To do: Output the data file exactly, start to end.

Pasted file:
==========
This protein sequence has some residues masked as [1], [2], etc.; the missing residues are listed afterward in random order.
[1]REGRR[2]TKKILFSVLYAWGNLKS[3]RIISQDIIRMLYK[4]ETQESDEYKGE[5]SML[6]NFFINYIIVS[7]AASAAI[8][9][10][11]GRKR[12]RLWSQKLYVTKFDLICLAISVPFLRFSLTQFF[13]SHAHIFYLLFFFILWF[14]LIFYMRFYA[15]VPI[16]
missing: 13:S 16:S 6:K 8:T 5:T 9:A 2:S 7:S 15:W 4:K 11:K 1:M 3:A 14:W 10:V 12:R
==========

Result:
This protein sequence has some residues masked as [1], [2], etc.; the missing residues are listed afterward in random order.
[1]REGRR[2]TKKILFSVLYAWGNLKS[3]RIISQDIIRMLYK[4]ETQESDEYKGE[5]SML[6]NFFINYIIVS[7]AASAAI[8][9][10][11]GRKR[12]RLWSQKLYVTKFDLICLAISVPFLRFSLTQFF[13]SHAHIFYLLFFFILWF[14]LIFYMRFYA[15]VPI[16]
missing: 13:S 16:S 6:K 8:T 5:T 9:A 2:S 7:S 15:W 4:K 11:K 1:M 3:A 14:W 10:V 12:R